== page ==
AnonymousInactiveFebruary 26, 2011 at 6:13 amPost count: 14413
Just went to the Pediatrician today. He says the sleep problem is common to ADD and recommended that we start by putting her back on the medication. (had previously been on Adderall and others — but off meds and doing well for 2 years). We will see how much difference this makes before deciding on what to do about the sleep. (already on the melatonin 5 mg ). I guess this is the way it goes into adulthood — can need medication on and off over a lifetime. I hope her grades recover — she was an “A” student.
By the way – music seemed to work against sleep for us so we stopped it. I guess it can go either way.REPORT ABUSEMarch 5, 2011 at 12:40 pm #101202
AnonymousInactiveMarch 5, 2011 at 12:40 pmPost count: 14413
I’ve just finished my first week on meds. At least 3 nights this week I woke up in the middle of the night with insomnia. I do have a burning issue currently that I’m dealing with but am concerned, is this possibly a spin off of the methylphenidate? I take my last dose of 10 mg no later than 6pm, actually usually around 5. I am very tired by 10:30 and am falling asleep quite normally and easily. When I wake up with my thoughts I seem less able than before to use mindfulness relaxation to fall back to sleep. Anyone else experience this?REPORT ABUSEMay 12, 2011 at 10:05 am #101203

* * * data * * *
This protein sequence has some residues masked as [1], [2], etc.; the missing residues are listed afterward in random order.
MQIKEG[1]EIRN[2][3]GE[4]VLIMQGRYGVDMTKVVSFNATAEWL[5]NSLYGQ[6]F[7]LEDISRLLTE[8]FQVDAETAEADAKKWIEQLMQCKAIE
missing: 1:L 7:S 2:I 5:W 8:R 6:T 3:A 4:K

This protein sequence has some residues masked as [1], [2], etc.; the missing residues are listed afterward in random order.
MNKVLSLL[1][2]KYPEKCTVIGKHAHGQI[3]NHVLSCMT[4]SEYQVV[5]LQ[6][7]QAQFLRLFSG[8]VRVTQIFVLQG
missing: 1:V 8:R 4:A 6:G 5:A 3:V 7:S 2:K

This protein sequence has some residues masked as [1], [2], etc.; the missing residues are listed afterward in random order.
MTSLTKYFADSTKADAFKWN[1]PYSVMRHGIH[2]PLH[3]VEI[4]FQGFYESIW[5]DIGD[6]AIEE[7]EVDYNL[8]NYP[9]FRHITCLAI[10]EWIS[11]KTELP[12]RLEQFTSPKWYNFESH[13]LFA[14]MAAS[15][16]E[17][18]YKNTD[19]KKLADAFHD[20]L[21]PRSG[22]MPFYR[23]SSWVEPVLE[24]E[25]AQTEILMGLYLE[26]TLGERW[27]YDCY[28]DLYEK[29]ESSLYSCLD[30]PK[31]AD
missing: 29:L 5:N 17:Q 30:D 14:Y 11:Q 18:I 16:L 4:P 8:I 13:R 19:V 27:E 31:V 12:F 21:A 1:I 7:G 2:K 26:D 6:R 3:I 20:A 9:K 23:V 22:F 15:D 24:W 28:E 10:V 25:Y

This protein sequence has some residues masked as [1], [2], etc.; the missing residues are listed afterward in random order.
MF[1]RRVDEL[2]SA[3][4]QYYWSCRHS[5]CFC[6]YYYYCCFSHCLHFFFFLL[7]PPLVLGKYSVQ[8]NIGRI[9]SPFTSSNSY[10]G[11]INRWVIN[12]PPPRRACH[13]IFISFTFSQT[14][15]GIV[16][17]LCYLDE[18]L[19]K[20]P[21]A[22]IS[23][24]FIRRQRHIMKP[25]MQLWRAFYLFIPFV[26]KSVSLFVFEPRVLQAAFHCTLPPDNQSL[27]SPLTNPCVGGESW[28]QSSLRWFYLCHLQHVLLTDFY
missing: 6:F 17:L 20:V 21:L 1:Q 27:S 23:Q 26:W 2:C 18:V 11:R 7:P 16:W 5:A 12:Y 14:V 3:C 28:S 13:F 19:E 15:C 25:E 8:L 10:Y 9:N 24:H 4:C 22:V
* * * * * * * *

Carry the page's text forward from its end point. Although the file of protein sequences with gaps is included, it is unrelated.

AnonymousInactiveMay 12, 2011 at 10:05 amPost count: 14413
I’m still in the assessment phase for ADHD (#2 down, next meeting is the feedback meeting) but yesterday my ADHD specialist talked a little bit about narcolepsy (sleep disorder) and ADD. He says they can both co-exist and that he would treat the ADHD first and then deal with any residual problems from narcolepsy (if that’s what I was diagnosed with) or vice versa. Same with any other co-morbidity, I think, treat the main condition and then deal with residuals.
I had a sleep study back in 1992 but it was inconclusive and the doctor said there was no sign of narcolepsy. However my mother was diagnosed with it late in life and there is a genetic component so that’s why I got tested. The ADHD specialist suggested I might need another sleep study.
After the 2nd of two pretty sleepless nights in the last 5 days, I am desperate, so I’m calling my doc this morning to see what can be done for me. I’m pretty frustrated waiting for the outcome of the assessment process, but I can’t deal with this lack of sleep any longer.